3 out of 4 stars
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Cyber Thought Police: A Cyborg’s Call to Liberate Humanity is an exciting science fiction novel written by Kyle Robertson.
It is the 31st century and a program that has the ability to think for itself is created. The program, named Circumscriber, is housed in a state of the art facility for a mainframe with impregnable security. It is self-sufficient and with an operating system that is compatible with every brand of computer.
Circumscriber manufactures automated humanoid assistants that become integrated in the human’s system. Everyone has an assistant with access to his or her thoughts. This leads to a global mass extinction that destroys over ninety-nine percent of the human race. Circumscriber manufactures cybernetic units to hunt down the remaining humans.
These humans stay in hidden camps, communicate through an old character encoding scheme, and fight back the cybernetic units, using electronic pulse blanket cascades that disrupt anything electronics.
In a mission to blow up a facility that engineers cybernetic units, Cole Rann, a prisoner-turned-squad leader of human rebels is saved by Alikira Nguyen from certain death. Alikira is a flawed cybernetic unit that is discarded before her final programming, and she is willing to help fight against the program.
However, though Alikira is a human with robotic advantages, the humans find it difficult to accept her, much less trust her.
Told in the third-person perspective, this is a fast-paced and exciting science fiction novel about the possible future of humanity. It has eleven chapters in addition to the Pre-Data Prologue that explains the cause of global mass extinction. The plot is straightforward with just sufficient amount of twists and turns to make it suspenseful and exciting. Characters are well-developed and relatable even without elaborate backstories, and the ending, though not my usual preference, is fitting.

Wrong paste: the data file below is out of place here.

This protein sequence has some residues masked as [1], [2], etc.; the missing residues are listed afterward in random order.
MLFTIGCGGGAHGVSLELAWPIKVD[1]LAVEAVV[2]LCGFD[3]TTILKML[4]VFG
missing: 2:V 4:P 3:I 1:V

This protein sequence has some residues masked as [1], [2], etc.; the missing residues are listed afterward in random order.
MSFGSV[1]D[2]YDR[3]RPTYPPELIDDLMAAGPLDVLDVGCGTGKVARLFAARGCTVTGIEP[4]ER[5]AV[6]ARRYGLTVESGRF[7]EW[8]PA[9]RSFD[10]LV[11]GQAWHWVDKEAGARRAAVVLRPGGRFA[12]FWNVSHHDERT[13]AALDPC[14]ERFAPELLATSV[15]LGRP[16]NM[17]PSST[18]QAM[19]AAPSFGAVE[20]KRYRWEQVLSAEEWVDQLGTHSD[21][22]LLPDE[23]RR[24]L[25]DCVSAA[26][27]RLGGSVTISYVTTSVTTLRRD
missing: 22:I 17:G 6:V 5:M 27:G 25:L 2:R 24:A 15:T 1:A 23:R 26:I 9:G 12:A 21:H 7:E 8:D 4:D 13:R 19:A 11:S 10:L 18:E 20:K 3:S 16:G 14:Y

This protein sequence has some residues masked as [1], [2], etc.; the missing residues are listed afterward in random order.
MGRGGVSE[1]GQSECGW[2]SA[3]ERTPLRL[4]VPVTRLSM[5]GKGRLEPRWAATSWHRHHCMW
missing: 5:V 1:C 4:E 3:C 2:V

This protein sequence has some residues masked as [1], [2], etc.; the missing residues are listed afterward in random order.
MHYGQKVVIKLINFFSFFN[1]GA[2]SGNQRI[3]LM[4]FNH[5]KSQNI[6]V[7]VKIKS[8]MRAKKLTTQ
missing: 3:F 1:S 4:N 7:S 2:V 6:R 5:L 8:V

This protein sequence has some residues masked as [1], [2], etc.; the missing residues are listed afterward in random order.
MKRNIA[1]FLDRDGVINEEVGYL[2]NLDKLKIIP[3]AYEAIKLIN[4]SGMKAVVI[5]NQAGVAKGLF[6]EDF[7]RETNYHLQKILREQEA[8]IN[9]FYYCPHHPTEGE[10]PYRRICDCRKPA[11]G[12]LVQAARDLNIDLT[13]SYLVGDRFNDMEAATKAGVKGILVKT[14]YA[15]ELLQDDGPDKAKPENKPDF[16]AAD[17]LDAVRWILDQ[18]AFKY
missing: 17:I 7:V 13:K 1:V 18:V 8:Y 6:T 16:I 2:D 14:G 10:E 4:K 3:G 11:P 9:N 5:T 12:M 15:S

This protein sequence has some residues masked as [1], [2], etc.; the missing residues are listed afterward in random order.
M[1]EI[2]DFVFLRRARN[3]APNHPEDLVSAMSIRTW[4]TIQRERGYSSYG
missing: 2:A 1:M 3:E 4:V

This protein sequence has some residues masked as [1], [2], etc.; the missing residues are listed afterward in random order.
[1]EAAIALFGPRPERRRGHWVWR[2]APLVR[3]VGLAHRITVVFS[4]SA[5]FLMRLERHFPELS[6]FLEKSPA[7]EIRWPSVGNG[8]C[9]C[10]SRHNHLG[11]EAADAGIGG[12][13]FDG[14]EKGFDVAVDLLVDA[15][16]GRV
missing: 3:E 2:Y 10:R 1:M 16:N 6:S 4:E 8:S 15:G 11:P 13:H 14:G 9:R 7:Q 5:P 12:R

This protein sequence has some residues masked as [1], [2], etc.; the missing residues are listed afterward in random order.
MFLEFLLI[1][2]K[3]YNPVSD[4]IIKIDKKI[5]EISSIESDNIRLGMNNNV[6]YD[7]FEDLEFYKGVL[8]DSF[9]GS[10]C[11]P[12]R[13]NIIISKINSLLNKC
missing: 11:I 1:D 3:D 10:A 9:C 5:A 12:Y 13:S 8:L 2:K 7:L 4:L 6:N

This is a very interesting and very engaging book. It depicts the possible consequences of humans’ dependence on technology, and personally, I find the premise of the story frighteningly close to reality. The book features a group of fearless young people, each with a special skill of his/her own. It illustrates how a leader is supposed to behave and how members are supposed to work as a team.
The book also portrays the difficulty of getting past prejudice, the pain of losing everything that is important like family and home, the desperate need for social acceptance, and the amount of courage it takes to conquer fear. What I like most about the book is the depiction of the unwavering determination of humans to fight for their existence. I find it encouraging and inspiring.
I enjoyed this book a lot. However, there are already too many stories about humans being wiped out by machines with artificial intelligence, that some readers may find the theme a little cliché. Moreover, the description of post-apocalyptic setting is too minimal. Furthermore, there are several errors within the entire book mostly typo errors (like they'd b stupid) and misspelled words (like zeros). Finally, I find some explanations too technical and that’s what I like least about the book.
I, therefore, rate this book 3 out of 4 stars. It is an exciting book and I recommend it to fans of science fiction novels.
Cyber Thought Police
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